Mike Chiovari, vAuto’s vice president of IT operations. In the late 1980s, we hired Mike during his Christmas break from college to provide temporary help in our dealership’s accounting department. He proved to be a whiz, both with numbers and technology. In the earliest days of vAuto, Mike was the first guy to say “yes” when I asked him to help me start a new company. He committed to the venture, even though I didn’t really have the means to properly reward him for all the long hours of brainstorming and white-boarding ideas around my kitchen table.

Mike Krupka, managing director of Bain Capital Investments. Mike led the team that evaluated vAuto as an investment opportunity. I’d come to Mike with essentially empty pockets. Mike helped me understand that while our ideas and solution had potential to scale, we faced a significant obstacle—me. I simply couldn’t be in all the places I needed to be, nor was I the right guy to ensure our fledgling company had the right capacity, people and process to grow the way Mike thought it could and should. Our conversations were sometimes hot and humbling, but I’m ever-grateful for the lessons I learned about business, life and myself.

John Griffin, vice president of Performance Management for Cox Automotive. John was one of my first vAuto dealer clients. He understood how our Provision system would help him successfully sell more used vehicles in the Internet age. But I was most impressed by the way John managed his used vehicle team, leading them to adapt to a new, technology-driven way of doing business. I knew he’d be the perfect person to formalize our vision of providing a coach, or Performance Manager, for every vAuto client. At the time, the idea of a Performance Manager was an industry first. But through John’s leadership, the concept has become a norm for automotive retail solutions providers in Cox Automotive and beyond.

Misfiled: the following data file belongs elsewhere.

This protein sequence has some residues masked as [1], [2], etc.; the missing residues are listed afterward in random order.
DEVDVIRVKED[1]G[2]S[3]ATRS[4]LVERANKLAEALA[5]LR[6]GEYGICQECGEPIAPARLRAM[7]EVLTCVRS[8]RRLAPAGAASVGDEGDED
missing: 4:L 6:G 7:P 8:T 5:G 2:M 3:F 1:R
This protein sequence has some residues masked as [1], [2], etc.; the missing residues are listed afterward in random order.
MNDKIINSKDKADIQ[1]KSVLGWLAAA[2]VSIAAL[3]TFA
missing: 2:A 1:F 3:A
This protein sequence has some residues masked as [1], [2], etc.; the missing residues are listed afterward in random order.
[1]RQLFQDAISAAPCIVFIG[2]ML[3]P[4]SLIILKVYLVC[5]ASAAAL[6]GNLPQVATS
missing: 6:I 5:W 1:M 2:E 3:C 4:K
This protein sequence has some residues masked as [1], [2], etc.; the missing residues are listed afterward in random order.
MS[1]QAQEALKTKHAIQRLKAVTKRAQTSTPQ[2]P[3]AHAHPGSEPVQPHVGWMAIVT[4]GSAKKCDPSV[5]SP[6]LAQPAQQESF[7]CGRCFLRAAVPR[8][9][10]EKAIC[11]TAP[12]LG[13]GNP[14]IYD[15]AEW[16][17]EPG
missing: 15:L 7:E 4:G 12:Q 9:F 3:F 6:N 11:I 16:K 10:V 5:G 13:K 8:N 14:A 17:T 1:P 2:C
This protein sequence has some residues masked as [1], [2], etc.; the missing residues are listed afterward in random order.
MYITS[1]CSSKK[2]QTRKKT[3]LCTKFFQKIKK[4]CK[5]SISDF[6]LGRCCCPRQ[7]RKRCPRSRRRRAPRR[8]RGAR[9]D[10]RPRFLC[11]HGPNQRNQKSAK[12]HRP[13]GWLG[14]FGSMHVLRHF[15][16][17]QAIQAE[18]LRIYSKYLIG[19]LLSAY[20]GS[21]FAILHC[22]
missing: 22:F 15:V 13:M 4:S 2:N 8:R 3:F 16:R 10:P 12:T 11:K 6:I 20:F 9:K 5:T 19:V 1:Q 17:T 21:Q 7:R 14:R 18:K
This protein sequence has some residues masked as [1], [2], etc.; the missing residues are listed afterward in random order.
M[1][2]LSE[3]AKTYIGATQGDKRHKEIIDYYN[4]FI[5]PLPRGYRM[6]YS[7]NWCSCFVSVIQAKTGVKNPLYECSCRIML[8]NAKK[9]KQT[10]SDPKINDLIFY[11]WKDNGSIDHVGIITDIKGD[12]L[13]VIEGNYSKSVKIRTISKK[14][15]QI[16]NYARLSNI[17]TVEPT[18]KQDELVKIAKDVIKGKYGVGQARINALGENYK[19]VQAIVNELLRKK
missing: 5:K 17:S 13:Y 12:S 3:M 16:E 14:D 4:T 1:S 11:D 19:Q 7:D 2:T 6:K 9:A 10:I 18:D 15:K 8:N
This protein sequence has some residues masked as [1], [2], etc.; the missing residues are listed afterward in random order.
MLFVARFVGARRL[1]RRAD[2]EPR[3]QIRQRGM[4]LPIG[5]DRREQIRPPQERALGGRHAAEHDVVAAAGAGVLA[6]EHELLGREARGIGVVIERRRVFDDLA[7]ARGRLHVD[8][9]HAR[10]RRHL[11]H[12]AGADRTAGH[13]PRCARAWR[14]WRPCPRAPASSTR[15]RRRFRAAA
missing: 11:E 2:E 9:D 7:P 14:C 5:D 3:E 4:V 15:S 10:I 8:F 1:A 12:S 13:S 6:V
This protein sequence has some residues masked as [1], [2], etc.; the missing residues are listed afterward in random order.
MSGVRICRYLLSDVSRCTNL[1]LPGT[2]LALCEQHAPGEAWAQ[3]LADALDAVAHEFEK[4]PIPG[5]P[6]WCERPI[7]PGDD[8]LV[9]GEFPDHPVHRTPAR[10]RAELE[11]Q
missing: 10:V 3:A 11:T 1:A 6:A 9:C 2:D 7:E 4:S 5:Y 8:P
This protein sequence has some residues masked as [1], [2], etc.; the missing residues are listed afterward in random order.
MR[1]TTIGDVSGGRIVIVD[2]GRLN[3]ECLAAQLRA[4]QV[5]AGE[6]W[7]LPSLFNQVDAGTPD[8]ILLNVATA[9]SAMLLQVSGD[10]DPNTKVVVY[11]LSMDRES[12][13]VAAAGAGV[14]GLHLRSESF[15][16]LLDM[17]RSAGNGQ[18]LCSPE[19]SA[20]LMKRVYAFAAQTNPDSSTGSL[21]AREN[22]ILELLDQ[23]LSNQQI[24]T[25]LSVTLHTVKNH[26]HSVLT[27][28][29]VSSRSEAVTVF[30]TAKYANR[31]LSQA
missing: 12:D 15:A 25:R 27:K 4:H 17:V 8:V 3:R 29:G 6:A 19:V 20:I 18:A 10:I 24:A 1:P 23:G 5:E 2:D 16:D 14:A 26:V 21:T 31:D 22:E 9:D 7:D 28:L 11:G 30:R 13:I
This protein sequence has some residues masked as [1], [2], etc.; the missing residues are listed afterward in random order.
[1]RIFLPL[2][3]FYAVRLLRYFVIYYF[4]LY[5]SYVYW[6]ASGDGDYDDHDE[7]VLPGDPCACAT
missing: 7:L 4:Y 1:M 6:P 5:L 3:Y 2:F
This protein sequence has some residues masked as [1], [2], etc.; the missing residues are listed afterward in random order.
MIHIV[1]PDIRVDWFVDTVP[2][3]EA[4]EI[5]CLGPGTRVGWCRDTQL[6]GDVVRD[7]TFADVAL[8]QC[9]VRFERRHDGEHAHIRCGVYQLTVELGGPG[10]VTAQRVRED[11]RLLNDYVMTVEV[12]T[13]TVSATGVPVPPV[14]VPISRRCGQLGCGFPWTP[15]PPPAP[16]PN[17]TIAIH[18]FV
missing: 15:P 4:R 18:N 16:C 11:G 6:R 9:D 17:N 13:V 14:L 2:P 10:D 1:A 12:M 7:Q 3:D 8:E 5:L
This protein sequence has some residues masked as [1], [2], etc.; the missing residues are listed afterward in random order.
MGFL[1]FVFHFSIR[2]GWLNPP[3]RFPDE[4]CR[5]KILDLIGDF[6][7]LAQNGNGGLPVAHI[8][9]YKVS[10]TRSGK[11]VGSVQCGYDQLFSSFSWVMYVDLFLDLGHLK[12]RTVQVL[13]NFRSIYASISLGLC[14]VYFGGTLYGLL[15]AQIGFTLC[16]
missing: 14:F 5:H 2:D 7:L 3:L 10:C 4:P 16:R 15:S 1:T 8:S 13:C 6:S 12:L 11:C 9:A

Randy Kobat, senior vice president, Cox Automotive. It’s a big deal when a start-up company comes of age. It’s customary to see a plateau in both growth and innovation. Thanks to Randy, who joined vAuto in January 2014, vAuto continues to defy these business norms. We serve more dealers across North America than ever before, and we continue to advance our mission of bringing innovative insights and solutions to the market.

The Band (Mandi Fang, Chris Stutsman, David Rice and David Hawkins). Before starting vAuto, I’d worked with a bright, young team that helped me create and build Digital Motorworks, the company that pioneered data transfer technology to help dealers put new/used vehicle inventory online. With the guidance and resources from Bain Capital in hand, I sounded a little bit like Joliet Jake in The Blues Brothers as I called each of them: “I’m putting the band back together….” They all signed on, and they remain a critical part of the innovation and product development brain trust in Austin, Texas for Cox Automotive and vAuto.

In addition to looking back, this anniversary also prompts me to ponder the future.

I think we can all agree that the pace of change in the car business will only continue to accelerate. We also know that change, especially fast-paced change, creates disruption, and sometimes chaos.

But this environment also creates a need for innovation, and it provides opportunity for those with the desire, know-how, means and will to embrace change and help shape its course.

Such conditions play to the strengths of vAuto and Cox Automotive, and I see a very bright future for our organization and our dealer clients.

Our success will ultimately depend on how well we live up to John Dyer’s challenge to act now, be bold and stay true in everything we do.